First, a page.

Major international bank Santander claimed it would stop financing oil and gas fracking, then invested millions in exporting methane gas from the U.S. Gulf Coast, report Grist and The Bureau of Investigative Journalism. Then, Santander quietly expanded the policy loophole for supposed energy security reasons, opening up the possibility of even more investments beyond the $28 billion Santander helped raise for fracked gas last year. While not technically involving fracking operations themselves, the LNG export terminals rely on fracked gas.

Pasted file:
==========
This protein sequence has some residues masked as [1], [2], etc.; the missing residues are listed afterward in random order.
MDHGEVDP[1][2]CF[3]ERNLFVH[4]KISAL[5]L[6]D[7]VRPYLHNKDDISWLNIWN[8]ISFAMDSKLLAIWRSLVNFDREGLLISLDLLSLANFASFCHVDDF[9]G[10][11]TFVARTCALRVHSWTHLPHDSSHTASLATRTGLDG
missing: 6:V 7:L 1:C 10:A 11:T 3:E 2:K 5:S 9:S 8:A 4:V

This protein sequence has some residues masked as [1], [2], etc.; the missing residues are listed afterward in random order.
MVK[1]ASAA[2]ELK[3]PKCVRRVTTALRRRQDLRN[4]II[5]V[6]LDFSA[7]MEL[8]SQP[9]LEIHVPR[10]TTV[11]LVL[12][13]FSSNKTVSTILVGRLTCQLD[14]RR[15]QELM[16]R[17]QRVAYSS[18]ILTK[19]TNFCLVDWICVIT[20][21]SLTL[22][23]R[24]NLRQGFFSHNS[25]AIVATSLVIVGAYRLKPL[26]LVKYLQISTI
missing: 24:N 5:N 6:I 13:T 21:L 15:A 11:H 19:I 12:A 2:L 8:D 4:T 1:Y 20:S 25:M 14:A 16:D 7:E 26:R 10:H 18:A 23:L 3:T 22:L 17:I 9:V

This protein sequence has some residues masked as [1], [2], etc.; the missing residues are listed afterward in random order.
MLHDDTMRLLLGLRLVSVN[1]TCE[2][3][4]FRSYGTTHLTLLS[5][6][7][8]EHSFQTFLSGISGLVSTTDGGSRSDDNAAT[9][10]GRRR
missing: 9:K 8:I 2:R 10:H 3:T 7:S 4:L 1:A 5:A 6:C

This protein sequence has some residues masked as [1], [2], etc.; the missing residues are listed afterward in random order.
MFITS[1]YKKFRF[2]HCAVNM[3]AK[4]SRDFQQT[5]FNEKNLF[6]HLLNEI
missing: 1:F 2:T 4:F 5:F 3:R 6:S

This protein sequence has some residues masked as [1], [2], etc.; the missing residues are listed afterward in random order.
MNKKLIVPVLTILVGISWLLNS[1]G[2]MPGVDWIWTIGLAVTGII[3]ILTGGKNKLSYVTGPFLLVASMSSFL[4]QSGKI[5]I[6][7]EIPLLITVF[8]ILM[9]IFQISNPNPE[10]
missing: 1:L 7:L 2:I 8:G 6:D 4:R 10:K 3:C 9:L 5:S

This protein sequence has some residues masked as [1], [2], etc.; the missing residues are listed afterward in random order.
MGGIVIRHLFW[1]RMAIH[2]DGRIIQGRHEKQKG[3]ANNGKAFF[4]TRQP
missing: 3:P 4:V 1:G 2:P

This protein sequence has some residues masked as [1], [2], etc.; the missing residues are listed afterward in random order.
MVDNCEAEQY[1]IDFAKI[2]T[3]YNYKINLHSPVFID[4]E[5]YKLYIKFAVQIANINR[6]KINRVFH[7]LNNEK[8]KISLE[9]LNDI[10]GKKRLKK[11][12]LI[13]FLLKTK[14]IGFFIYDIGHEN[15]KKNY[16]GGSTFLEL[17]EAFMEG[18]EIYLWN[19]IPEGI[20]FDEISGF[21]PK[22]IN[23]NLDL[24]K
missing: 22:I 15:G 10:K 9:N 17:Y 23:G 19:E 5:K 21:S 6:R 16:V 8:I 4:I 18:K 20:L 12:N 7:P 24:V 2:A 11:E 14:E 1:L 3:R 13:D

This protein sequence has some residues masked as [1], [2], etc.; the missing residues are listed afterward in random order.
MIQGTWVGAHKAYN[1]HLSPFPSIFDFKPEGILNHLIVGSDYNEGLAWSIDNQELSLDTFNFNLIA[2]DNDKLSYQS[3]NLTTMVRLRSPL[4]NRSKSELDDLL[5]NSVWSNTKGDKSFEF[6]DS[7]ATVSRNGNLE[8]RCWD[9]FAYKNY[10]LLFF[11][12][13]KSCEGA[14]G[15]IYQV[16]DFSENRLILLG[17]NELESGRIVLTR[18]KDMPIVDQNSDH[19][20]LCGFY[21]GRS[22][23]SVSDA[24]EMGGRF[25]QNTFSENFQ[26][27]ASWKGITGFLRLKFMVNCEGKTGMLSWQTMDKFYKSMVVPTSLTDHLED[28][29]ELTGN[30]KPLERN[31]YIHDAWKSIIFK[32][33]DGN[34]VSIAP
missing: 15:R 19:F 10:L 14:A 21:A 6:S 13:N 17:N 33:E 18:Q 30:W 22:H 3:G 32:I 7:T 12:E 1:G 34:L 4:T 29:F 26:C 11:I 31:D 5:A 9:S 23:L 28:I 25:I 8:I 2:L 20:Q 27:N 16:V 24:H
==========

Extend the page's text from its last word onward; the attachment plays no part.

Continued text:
The proliferation of LNG export facilities on the Gulf Coast are helping prop up gas companies while polluting the disproportionately poor and BIPOC communities where the terminals are sited. LNG exports raise gas prices for American families and businesses while boosting the profits of oil and gas companies with fracking operations in the Permian Basin; along with increased energy demand from AI operations and data centers, gas companies are relying on LNG for future profit maximization. (Santander: Grist and Bureau of Investigative Journalism; Gas industry bet on LNG: Reuters)